A stroll through London in January could be interrupted by an unexpectedly sweet scent of flowers. This likely comes from a rather unremarkable evergreen called Sweet Box or Sarcococca.
It is native to India and China, where it grows in the shade of larger trees, but also thrives in the deep shade of London’s plane trees and is scattered throughout the capital’s parks and gardens.
While her tiny white flowers are far from showy, her scent often spreads several feet. For easy-care winter interests in your own garden or balcony, you can’t go wrong with Sarcococca.
Central London has been warm enough in recent years to grow things that may not survive in most of the UK.
A majestic example is the South Australian mimosa tree or Acacia dealbata. It’s another evergreen and this week it’s coming into full bloom with masses of lemon yellow pom poms on fern-like leaves.
Find your closest one in a public park with the interactive map on treetalk.co.uk, which has almost all of London’s trees located.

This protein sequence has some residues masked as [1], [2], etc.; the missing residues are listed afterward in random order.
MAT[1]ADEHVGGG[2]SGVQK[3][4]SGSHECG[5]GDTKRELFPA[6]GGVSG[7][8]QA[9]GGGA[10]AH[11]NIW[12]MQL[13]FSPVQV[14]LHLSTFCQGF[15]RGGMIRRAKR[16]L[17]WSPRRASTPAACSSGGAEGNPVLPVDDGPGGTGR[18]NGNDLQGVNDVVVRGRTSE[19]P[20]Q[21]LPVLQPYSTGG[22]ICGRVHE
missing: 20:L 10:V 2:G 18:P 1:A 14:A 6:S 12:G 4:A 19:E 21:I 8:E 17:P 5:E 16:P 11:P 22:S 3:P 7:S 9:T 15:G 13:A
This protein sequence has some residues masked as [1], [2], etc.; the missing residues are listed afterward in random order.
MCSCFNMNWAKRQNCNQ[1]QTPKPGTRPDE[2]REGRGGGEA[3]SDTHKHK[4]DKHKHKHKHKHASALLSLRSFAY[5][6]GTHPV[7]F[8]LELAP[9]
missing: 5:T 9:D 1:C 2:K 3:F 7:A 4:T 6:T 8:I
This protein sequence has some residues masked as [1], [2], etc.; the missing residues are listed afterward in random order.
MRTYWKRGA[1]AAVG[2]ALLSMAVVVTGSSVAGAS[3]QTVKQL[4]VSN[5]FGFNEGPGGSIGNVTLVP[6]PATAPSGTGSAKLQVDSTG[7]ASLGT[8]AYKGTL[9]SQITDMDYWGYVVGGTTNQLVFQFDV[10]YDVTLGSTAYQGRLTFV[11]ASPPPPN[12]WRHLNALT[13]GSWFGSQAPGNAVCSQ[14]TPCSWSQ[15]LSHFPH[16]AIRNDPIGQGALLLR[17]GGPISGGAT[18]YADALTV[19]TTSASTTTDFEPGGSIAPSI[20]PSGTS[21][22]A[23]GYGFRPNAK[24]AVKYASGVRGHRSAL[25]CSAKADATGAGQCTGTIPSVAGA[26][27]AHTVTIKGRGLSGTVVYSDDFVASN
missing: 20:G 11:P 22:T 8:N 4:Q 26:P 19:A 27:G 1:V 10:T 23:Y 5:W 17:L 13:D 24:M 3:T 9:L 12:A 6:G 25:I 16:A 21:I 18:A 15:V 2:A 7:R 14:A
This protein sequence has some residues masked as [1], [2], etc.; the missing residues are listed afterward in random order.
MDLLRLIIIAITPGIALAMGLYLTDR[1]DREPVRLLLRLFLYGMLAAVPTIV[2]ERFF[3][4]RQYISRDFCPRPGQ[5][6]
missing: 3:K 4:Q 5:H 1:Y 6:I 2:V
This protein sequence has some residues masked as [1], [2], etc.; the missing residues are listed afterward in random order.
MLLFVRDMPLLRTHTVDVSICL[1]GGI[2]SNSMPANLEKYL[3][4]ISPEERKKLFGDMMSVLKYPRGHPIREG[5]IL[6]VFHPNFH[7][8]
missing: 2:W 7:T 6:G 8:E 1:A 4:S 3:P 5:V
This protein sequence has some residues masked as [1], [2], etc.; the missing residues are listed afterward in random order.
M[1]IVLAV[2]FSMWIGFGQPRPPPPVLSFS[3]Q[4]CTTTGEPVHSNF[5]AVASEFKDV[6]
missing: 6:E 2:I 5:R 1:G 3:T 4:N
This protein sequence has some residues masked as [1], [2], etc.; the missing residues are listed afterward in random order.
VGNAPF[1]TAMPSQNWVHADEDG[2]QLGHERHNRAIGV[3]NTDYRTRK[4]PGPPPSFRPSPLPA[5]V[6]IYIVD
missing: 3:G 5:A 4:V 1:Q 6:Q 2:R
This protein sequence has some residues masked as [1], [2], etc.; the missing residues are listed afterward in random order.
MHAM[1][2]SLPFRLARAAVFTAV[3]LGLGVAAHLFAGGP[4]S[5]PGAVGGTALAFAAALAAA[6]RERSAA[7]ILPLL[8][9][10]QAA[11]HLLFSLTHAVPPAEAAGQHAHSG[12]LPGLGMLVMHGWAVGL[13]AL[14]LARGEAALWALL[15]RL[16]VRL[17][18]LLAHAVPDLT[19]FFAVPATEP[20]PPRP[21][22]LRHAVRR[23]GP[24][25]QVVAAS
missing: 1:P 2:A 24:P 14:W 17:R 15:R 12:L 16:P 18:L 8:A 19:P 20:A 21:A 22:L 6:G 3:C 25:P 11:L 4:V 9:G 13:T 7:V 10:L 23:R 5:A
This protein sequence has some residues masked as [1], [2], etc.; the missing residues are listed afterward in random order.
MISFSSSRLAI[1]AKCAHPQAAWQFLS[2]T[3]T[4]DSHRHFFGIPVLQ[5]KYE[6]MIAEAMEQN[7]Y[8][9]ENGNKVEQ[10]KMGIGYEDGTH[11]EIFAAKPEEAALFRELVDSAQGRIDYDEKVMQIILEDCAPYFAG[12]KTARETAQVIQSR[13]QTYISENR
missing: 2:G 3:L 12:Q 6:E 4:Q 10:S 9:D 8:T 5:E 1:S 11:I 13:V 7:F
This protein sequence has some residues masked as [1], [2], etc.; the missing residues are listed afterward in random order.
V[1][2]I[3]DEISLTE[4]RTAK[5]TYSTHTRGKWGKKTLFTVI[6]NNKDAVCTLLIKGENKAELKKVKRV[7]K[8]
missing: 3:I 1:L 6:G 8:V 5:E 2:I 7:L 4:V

The Japanese quinces are also in bloom now, their bare stalks covered with vermilion flowers; the winter cherry, one of the earliest flowering cherries; and witch hazel (witch hazel) with odd flowers smelling of citrus peel.
Something to see
This week is Seed Week, an initiative created by the Gaia Foundation to raise awareness of seed sovereignty between gardeners and growers in the face of climate change.
Its mission is to preserve and nurture small seed producers and the myriad varieties available, many of which are being lost as larger seed producers choose to focus on the most popular crops.
To celebrate Seed Week, the Foundation has released a short film, A Quiet Revolution, in which members of the London Freedom Seed Bank volunteer to rescue and distribute seeds from edible plants adapted to our urban environment. To view and learn more, visit gaiafoundation.org
And don’t miss Sir David Attenborough’s The Green Planet, airing Sundays at 7pm on BBC One and streaming on iPlayer, documenting the incredible adaptation of plants around the world. If you thought you knew your Monstera, think again.